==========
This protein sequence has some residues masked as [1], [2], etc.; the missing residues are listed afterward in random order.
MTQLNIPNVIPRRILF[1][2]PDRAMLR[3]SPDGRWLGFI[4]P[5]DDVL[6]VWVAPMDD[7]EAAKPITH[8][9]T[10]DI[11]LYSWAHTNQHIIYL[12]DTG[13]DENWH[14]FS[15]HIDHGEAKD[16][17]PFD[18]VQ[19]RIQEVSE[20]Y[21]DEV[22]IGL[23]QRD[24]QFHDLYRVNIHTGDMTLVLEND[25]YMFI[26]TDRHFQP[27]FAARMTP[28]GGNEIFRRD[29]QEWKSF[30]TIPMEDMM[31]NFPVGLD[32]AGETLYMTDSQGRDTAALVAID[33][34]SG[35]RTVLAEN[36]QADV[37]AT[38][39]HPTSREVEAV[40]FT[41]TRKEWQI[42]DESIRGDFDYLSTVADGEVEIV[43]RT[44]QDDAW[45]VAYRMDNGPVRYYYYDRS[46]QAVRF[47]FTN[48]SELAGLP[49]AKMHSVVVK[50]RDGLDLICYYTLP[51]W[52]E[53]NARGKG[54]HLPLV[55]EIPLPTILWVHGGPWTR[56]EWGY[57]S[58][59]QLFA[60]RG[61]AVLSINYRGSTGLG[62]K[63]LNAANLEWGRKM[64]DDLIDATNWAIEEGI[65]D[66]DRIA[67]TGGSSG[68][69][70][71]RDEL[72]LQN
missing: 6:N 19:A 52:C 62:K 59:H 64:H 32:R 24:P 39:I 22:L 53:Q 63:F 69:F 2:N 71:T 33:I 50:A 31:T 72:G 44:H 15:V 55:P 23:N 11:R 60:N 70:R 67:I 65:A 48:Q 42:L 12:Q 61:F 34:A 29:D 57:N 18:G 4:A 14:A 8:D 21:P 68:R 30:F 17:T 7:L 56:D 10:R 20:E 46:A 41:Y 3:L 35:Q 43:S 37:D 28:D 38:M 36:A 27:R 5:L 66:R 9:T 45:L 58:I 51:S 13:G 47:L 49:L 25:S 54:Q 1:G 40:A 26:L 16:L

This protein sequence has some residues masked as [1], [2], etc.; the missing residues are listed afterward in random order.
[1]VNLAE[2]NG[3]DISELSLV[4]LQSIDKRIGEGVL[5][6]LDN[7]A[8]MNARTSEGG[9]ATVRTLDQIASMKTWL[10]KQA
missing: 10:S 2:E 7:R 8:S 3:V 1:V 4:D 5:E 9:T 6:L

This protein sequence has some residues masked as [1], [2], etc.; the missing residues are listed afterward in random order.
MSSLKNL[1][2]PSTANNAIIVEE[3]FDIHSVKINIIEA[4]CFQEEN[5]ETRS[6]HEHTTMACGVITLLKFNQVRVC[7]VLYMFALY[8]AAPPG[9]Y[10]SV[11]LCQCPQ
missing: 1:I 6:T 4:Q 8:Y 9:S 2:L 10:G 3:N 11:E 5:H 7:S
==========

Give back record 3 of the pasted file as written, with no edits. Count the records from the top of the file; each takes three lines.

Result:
This protein sequence has some residues masked as [1], [2], etc.; the missing residues are listed afterward in random order.
MSSLKNL[1][2]PSTANNAIIVEE[3]FDIHSVKINIIEA[4]CFQEEN[5]ETRS[6]HEHTTMACGVITLLKFNQVRVC[7]VLYMFALY[8]AAPPG[9]Y[10]SV[11]LCQCPQ
missing: 1:I 6:T 4:Q 8:Y 9:S 2:L 10:G 3:N 11:E 5:H 7:S